- Q.I'm doing a whole-house
remodel on an old home. It's the height of the
gardening season, and the owners - knowing that many
layers of lead-based paint had been scraped off the
house over the years - asked me what I thought about
planting tomatoes in the soil next to the south wall.
Is there a danger that soil lead could be taken up into
vegetables in dangerous quantities?
A.Carl Rosen, a soil
scientist at the University of Minnesota,
responds: In general, plants do not take up
large quantities of lead even when grown in soil
with elevated lead levels; however, lead levels in
plants will increase as the soil lead level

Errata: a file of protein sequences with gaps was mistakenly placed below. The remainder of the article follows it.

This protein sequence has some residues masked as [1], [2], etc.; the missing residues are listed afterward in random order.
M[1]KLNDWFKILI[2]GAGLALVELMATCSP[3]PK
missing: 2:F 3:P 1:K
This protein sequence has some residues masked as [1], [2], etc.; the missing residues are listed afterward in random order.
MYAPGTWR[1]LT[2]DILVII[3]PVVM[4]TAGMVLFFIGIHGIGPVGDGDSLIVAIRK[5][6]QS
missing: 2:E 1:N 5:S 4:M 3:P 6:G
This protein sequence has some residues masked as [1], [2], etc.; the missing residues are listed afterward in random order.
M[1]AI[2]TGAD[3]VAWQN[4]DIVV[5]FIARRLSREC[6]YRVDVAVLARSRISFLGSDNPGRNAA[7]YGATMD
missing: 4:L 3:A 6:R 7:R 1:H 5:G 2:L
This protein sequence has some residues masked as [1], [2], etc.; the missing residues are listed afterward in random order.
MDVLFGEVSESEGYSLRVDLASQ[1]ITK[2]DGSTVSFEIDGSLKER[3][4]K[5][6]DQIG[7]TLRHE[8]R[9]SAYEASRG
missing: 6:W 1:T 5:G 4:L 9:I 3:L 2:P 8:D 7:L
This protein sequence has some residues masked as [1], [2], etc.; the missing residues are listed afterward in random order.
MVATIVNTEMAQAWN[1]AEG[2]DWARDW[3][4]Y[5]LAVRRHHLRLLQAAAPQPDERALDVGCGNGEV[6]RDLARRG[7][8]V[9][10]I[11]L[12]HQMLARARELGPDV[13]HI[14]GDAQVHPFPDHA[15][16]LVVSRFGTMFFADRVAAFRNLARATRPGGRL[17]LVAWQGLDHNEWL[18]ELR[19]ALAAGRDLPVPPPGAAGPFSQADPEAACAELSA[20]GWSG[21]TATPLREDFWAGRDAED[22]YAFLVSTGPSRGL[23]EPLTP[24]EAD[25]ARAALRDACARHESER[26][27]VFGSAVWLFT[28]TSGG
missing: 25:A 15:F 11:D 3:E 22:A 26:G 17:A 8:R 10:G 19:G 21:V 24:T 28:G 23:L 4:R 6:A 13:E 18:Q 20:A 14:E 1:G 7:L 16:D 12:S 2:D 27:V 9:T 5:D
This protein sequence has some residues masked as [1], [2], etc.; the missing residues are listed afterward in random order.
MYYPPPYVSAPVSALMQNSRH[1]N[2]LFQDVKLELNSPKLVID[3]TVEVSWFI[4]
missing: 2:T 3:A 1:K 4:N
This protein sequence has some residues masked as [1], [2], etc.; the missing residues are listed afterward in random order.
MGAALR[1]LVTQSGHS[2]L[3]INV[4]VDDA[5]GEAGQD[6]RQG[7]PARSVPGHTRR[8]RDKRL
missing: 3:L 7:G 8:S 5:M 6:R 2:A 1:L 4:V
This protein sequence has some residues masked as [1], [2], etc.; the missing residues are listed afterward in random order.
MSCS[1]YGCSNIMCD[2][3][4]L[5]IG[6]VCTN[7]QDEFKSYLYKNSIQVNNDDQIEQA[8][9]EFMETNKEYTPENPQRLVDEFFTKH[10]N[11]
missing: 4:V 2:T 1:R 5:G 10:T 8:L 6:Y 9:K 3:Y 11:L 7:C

increases. The amount of lead taken up depends on
the type of plant being grown. Lead accumulates
more in leafy vegetables like lettuce and in root
crops like carrots than in the fruiting part of
plants like tomatoes, squash, and strawberries.
The only way to know if soil is safe for
gardening is to have it tested; the homeowners can
contact their local extension service for the name
of a reputable lab. Some states use 500 ppm (parts
per million) as the cutoff for vegetable gardens;
in Minnesota we use 300 ppm.
If the soil does contain high lead levels, there
are ways to reduce the risk so that the space can
be used for gardening. For example, the homeowners
can amend the soil with lime and organic matter to
immobilize the lead, or simply make raised beds
with clean soil. If they decide not to garden
there, covering the soil with sod will protect
children who might be playing in the area. There's
a much higher risk of lead exposure through direct
ingestion of contaminated soil than there is
through eating plants grown in the soil.